FAFSA & Financial Aid for Undocumented Students

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Are you an undocumented student and need money for college? Don’t worry. There are ways to help pay for your education. Here is a quick guide to get you started.

Latest Update: February 2, 2023

First question: Can I get federal grants or loans? Unfortunately, the answer is no. You cannot receive federal money. This is true for all undocumented students, including those who have been granted Deferred Action for Childhood Arrivals (DACA) status. But you may be able to get state or local grants — or money from your college and private scholarships. Work with an adult you trust to see what is available.

Look for:

State & local grants: Find out if your state or city offers scholarship aid to undocumented students. A growing number of scholarships are available from state governments to students, including the New York State Dream Act. Ask a counselor or teacher you trust about what is available in your area.

In-state tuition: Public colleges and universities typically charge lower tuition rates for state residents. Undocumented students are often eligible for in-state tuition but will probably have to prove that they have been in the state for a certain period and/or attended high school there. Visit the Higher Ed Immigration Portal to find more information on what each state provides for undocumented students.

College aid: Many colleges have money to offer undocumented students. Figure out what schools you want to attend and get in touch with their financial aid office. (Worried? You can ask someone else to call for you.) Or look on their website. At the University of Michigan, there is a web page for undocumented students to see all of the funding options, including contact information for their financial aid assistance. See if your colleges offer the same.  

Grants and scholarships: One of our favorites? TheDream.us offers scholarships and opportunities, including the National Scholarship Award, covering some tuition and fees, and the Opportunity Scholarship, for students who live in states where they can’t get in-state tuition.

For lots more on grants and scholarships, read our recently published guide for undocumented students.

Lots of the latest info: Policy and legal advocacy organizations can keep you up to speed on your rights and what help might be available to you on a college campus. We like these pages on Informed Immigrant, the National Immigration Law Center, and our favorite very busy blog, My Undocumented Life.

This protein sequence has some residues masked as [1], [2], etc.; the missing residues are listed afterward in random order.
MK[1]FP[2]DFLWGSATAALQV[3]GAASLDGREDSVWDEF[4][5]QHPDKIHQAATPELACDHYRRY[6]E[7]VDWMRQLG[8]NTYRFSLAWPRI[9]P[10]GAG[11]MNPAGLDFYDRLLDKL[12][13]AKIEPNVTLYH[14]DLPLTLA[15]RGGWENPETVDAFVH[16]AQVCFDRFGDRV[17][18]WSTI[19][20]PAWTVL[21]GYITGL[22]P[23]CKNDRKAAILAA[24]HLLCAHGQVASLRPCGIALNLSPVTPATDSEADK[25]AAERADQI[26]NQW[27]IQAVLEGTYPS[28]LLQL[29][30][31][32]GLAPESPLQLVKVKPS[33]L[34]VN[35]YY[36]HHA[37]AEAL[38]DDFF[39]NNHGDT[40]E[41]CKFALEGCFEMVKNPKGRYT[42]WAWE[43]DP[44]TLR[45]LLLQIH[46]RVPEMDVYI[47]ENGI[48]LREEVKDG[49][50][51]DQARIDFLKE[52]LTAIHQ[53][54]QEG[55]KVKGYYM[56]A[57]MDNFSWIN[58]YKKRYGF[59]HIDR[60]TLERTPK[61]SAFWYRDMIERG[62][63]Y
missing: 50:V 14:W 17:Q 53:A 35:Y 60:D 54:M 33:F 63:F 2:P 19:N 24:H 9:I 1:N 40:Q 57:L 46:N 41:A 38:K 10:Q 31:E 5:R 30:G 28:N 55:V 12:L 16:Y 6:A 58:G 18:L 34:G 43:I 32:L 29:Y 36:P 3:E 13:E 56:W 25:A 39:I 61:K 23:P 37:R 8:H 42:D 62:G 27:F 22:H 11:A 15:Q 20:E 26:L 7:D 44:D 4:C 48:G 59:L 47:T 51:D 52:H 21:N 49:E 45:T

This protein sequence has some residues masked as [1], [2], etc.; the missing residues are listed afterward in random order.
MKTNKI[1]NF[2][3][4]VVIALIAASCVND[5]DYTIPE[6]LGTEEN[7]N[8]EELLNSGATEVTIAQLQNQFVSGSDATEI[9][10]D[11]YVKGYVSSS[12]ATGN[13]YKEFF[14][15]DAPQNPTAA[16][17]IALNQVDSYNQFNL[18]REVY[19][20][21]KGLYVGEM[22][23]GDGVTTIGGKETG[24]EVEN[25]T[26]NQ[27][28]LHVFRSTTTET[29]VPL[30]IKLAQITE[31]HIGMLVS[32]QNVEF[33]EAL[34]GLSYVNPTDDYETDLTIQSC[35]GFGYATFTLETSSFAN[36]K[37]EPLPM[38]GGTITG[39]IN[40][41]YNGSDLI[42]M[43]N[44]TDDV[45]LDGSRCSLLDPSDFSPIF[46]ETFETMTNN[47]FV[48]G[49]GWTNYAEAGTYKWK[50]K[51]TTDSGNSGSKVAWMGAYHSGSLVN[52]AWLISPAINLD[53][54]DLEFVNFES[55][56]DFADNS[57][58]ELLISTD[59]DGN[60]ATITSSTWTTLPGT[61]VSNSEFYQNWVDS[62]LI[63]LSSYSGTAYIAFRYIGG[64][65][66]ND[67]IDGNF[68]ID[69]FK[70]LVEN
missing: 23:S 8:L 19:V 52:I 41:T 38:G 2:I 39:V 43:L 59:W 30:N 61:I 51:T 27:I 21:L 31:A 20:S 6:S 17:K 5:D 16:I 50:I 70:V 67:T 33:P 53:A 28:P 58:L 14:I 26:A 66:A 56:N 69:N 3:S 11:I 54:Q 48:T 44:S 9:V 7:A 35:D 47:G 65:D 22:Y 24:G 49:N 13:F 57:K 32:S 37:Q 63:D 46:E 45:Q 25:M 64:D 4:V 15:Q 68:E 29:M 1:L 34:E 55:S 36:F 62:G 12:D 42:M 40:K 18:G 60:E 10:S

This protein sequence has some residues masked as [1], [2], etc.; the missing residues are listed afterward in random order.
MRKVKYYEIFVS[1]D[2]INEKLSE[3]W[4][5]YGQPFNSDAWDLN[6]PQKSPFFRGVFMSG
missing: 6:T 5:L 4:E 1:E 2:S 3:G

Other places to look: Check out scholarship databases, state educational websites, and school websites. Talk to people you trust at your school, community organizations, and colleges you would like to attend.

Students with DACA Status: Filling Out the FAFSA

If you have DACA status, you can complete the FAFSA, but you need to get a social security number first. DACA students can be eligible for social security. The Enumeration Beyond Entry (EBE) program allows you to apply for Employment Authorization and Social Security at the same time. For more information about DACA and social security, download this useful PDF from the Social Security Administration. 

There are a few more things to know when filling out the FAFSA:

When answering the question, “Are you a U.S. citizen?” DACA students must answer no. Don’t worry, you are safe answering honestly.

It is safe for your parents to help you fill out the form, even if they are undocumented. Your parent’s citizenship status does not affect your ability to fill out the FAFSA and apply for financial aid.

You only need one parent to fill out the FAFSA with you. If your parent does not have a social security number, do the following:

Your parent should enter “000-00-0000” when the FAFSA form asks for the social security number. If the form rejects this number, try again. It will eventually accept the number.

Your parent cannot sign the form electronically. Choose the option to print a signature page and mail it in. It will take more time to process your FAFSA, so keep checking back over the next few weeks. 

More Help for Undocumented Students

Tools & Resources

Scholarships & Fellowships at Immigrants Rising

Get Immigrant Rising’s carefully curated list of 2021 scholarships. Bonus: Almost 500 are open to undocumented individuals without DACA.

Video: Paying for College as an Undocumented Student

A video for undocumented students in California trying to figure out how to pay for college. The end of the video offers info for students in other states.

If You Are A Dreamer, We Can Help You

The founders at TheDream.US believe that nothing should stand in your way of a college education: Not the cost, your immigrant status, or the lack of financial aid. Learn about scholarships here.

More Help

A College Guide for Undocumented Students

There are national programs and state laws that allow undocumented students to attend college. This guide helps students navigate the options that are available.

Video: Proud Daughter of Immigrants from Mexico

Jessica Hinojos is the daughter of parents born in Mexico who both crossed the border into the United States. She describes what it takes to get into and through college.

Financial Aid and Undocumented Students: Questions & Answers

Start here for help with financial aid. This is the federal government’s official Q&A for undocumented students. Learn what you need to do to get financial help from colleges.

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